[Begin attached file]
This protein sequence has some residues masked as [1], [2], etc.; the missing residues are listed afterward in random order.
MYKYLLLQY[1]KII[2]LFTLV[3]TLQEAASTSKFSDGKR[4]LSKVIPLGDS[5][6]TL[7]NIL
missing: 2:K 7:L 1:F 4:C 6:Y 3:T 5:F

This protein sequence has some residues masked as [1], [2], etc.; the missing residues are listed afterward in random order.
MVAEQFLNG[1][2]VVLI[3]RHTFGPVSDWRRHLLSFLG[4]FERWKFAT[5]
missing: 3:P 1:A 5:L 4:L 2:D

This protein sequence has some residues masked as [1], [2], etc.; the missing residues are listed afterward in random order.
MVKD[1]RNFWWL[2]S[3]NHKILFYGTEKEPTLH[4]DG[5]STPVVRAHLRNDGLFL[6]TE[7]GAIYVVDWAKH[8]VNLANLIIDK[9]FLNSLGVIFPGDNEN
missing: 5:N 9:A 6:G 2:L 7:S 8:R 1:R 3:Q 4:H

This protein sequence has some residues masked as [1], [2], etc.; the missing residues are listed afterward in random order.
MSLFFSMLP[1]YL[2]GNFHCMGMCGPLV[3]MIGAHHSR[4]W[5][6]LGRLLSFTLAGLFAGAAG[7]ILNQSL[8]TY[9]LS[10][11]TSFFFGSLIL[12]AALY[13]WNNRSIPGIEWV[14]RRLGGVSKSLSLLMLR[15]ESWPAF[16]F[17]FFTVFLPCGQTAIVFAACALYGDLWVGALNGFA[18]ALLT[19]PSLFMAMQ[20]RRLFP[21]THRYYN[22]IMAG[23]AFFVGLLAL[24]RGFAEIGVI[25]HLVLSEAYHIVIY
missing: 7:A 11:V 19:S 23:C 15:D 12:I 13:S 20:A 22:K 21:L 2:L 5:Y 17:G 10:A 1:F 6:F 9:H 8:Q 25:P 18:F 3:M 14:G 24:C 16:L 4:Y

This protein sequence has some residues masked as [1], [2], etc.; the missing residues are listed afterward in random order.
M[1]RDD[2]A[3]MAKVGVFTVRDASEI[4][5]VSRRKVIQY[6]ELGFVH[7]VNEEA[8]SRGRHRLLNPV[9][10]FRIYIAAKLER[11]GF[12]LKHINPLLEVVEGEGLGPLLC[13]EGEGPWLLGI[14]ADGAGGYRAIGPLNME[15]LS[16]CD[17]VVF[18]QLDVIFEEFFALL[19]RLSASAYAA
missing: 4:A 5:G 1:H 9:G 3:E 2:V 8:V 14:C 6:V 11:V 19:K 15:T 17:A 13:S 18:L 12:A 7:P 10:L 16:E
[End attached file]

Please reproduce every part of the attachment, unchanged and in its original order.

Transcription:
This protein sequence has some residues masked as [1], [2], etc.; the missing residues are listed afterward in random order.
MYKYLLLQY[1]KII[2]LFTLV[3]TLQEAASTSKFSDGKR[4]LSKVIPLGDS[5][6]TL[7]NIL
missing: 2:K 7:L 1:F 4:C 6:Y 3:T 5:F

This protein sequence has some residues masked as [1], [2], etc.; the missing residues are listed afterward in random order.
MVAEQFLNG[1][2]VVLI[3]RHTFGPVSDWRRHLLSFLG[4]FERWKFAT[5]
missing: 3:P 1:A 5:L 4:L 2:D

This protein sequence has some residues masked as [1], [2], etc.; the missing residues are listed afterward in random order.
MVKD[1]RNFWWL[2]S[3]NHKILFYGTEKEPTLH[4]DG[5]STPVVRAHLRNDGLFL[6]TE[7]GAIYVVDWAKH[8]VNLANLIIDK[9]FLNSLGVIFPGDNEN
missing: 5:N 9:A 6:G 2:L 7:S 8:R 1:R 3:Q 4:H

This protein sequence has some residues masked as [1], [2], etc.; the missing residues are listed afterward in random order.
MSLFFSMLP[1]YL[2]GNFHCMGMCGPLV[3]MIGAHHSR[4]W[5][6]LGRLLSFTLAGLFAGAAG[7]ILNQSL[8]TY[9]LS[10][11]TSFFFGSLIL[12]AALY[13]WNNRSIPGIEWV[14]RRLGGVSKSLSLLMLR[15]ESWPAF[16]F[17]FFTVFLPCGQTAIVFAACALYGDLWVGALNGFA[18]ALLT[19]PSLFMAMQ[20]RRLFP[21]THRYYN[22]IMAG[23]AFFVGLLAL[24]RGFAEIGVI[25]HLVLSEAYHIVIY
missing: 7:A 11:V 19:S 23:C 15:D 12:I 13:S 20:A 22:K 21:L 2:L 5:Y 17:G 10:A 1:F 6:F 9:H 8:Q 25:P 18:F 3:M 14:G 24:C 16:L 4:Y

This protein sequence has some residues masked as [1], [2], etc.; the missing residues are listed afterward in random order.
M[1]RDD[2]A[3]MAKVGVFTVRDASEI[4][5]VSRRKVIQY[6]ELGFVH[7]VNEEA[8]SRGRHRLLNPV[9][10]FRIYIAAKLER[11]GF[12]LKHINPLLEVVEGEGLGPLLC[13]EGEGPWLLGI[14]ADGAGGYRAIGPLNME[15]LS[16]CD[17]VVF[18]QLDVIFEEFFALL[19]RLSASAYAA
missing: 4:A 5:G 1:H 9:G 3:E 2:V 8:V 14:C 6:V 11:V 19:K 15:T 17:A 13:S 18:L 12:A 7:P 10:L 16:E